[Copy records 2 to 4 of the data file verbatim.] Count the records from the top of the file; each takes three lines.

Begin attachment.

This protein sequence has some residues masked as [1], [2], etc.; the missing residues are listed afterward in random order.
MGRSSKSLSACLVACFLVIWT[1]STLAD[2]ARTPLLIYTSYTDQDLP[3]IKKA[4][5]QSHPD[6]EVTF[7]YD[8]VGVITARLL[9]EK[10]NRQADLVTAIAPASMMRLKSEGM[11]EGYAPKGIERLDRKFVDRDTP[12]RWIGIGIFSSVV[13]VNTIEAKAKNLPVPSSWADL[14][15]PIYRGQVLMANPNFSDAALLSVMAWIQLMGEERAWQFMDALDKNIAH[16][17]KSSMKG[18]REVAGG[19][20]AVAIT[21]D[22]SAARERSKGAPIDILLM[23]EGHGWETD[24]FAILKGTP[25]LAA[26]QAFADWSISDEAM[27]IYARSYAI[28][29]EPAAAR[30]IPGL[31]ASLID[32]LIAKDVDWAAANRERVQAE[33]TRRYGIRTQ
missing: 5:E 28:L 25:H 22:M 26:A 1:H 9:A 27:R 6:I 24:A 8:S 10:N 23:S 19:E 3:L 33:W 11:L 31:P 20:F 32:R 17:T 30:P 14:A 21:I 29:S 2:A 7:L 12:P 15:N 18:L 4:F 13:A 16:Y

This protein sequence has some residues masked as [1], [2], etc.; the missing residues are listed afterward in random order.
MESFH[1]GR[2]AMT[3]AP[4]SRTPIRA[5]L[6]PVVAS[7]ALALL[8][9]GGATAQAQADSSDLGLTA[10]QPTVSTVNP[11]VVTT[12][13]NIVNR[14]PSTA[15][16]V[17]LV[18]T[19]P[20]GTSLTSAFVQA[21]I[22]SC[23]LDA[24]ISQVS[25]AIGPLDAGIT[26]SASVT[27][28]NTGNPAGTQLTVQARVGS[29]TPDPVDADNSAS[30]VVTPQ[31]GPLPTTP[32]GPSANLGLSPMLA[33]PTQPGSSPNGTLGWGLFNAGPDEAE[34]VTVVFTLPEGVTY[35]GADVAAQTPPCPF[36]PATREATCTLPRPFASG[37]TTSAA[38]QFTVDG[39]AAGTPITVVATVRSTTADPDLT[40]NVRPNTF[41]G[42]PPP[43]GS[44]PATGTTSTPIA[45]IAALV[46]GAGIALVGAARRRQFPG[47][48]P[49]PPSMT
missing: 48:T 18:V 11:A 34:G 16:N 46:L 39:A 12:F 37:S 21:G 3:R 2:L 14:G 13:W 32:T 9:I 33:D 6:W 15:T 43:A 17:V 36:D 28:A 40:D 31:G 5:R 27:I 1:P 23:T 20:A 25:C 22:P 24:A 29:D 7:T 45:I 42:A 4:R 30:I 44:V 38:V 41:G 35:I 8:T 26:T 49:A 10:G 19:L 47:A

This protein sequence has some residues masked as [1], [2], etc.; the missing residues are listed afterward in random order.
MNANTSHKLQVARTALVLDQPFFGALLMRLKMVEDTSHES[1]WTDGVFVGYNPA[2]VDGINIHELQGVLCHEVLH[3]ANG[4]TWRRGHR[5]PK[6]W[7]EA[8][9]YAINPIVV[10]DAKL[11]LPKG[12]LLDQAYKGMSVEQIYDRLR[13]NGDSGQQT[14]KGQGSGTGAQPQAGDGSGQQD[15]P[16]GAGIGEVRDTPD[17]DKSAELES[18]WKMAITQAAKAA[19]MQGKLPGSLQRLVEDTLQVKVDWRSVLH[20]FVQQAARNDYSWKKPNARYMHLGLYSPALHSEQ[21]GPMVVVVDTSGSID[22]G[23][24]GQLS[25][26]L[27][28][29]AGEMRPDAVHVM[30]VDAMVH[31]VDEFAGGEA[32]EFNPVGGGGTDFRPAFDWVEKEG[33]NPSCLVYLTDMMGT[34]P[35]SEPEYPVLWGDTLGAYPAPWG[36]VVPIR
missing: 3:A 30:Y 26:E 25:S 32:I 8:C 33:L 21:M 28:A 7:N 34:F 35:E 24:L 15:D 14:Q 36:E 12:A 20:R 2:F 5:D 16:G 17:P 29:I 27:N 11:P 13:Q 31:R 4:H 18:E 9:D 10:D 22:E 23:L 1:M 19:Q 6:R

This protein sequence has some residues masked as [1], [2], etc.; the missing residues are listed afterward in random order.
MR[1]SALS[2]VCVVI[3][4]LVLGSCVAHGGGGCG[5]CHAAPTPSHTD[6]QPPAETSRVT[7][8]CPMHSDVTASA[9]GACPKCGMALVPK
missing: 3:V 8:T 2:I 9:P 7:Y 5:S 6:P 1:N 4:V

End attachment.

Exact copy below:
This protein sequence has some residues masked as [1], [2], etc.; the missing residues are listed afterward in random order.
MESFH[1]GR[2]AMT[3]AP[4]SRTPIRA[5]L[6]PVVAS[7]ALALL[8][9]GGATAQAQADSSDLGLTA[10]QPTVSTVNP[11]VVTT[12][13]NIVNR[14]PSTA[15][16]V[17]LV[18]T[19]P[20]GTSLTSAFVQA[21]I[22]SC[23]LDA[24]ISQVS[25]AIGPLDAGIT[26]SASVT[27][28]NTGNPAGTQLTVQARVGS[29]TPDPVDADNSAS[30]VVTPQ[31]GPLPTTP[32]GPSANLGLSPMLA[33]PTQPGSSPNGTLGWGLFNAGPDEAE[34]VTVVFTLPEGVTY[35]GADVAAQTPPCPF[36]PATREATCTLPRPFASG[37]TTSAA[38]QFTVDG[39]AAGTPITVVATVRSTTADPDLT[40]NVRPNTF[41]G[42]PPP[43]GS[44]PATGTTSTPIA[45]IAALV[46]GAGIALVGAARRRQFPG[47][48]P[49]PPSMT
missing: 48:T 18:V 11:A 34:G 16:N 46:L 39:A 12:F 37:S 21:G 3:R 2:L 14:G 13:W 32:T 9:I 33:D 6:W 15:T 43:A 17:V 36:D 28:A 40:D 31:G 5:R 27:I 1:P 23:T 20:A 25:C 22:P 24:A 29:D 7:T 45:I 42:A 4:R 30:I 44:V 38:V 41:G 35:I 8:T 26:T 49:A 10:G 19:L 47:A

This protein sequence has some residues masked as [1], [2], etc.; the missing residues are listed afterward in random order.
MNANTSHKLQVARTALVLDQPFFGALLMRLKMVEDTSHES[1]WTDGVFVGYNPA[2]VDGINIHELQGVLCHEVLH[3]ANG[4]TWRRGHR[5]PK[6]W[7]EA[8][9]YAINPIVV[10]DAKL[11]LPKG[12]LLDQAYKGMSVEQIYDRLR[13]NGDSGQQT[14]KGQGSGTGAQPQAGDGSGQQD[15]P[16]GAGIGEVRDTPD[17]DKSAELES[18]WKMAITQAAKAA[19]MQGKLPGSLQRLVEDTLQVKVDWRSVLH[20]FVQQAARNDYSWKKPNARYMHLGLYSPALHSEQ[21]GPMVVVVDTSGSID[22]G[23][24]GQLS[25][26]L[27][28][29]AGEMRPDAVHVM[30]VDAMVH[31]VDEFAGGEA[32]EFNPVGGGGTDFRPAFDWVEKEG[33]NPSCLVYLTDMMGT[34]P[35]SEPEYPVLWGDTLGAYPAPWG[36]VVPIR
missing: 3:A 30:Y 26:E 25:S 32:I 8:C 33:L 21:M 28:A 7:N 34:F 35:E 24:L 15:D 14:Q 36:E 12:A 20:R 2:F 5:D 16:G 17:P 29:I 27:N 11:P 13:Q 31:R 4:H 18:E 9:D 10:D 22:E 23:L 1:M 19:Q 6:R

This protein sequence has some residues masked as [1], [2], etc.; the missing residues are listed afterward in random order.
MR[1]SALS[2]VCVVI[3][4]LVLGSCVAHGGGGCG[5]CHAAPTPSHTD[6]QPPAETSRVT[7][8]CPMHSDVTASA[9]GACPKCGMALVPK
missing: 3:V 8:T 2:I 9:P 7:Y 5:S 6:P 1:N 4:V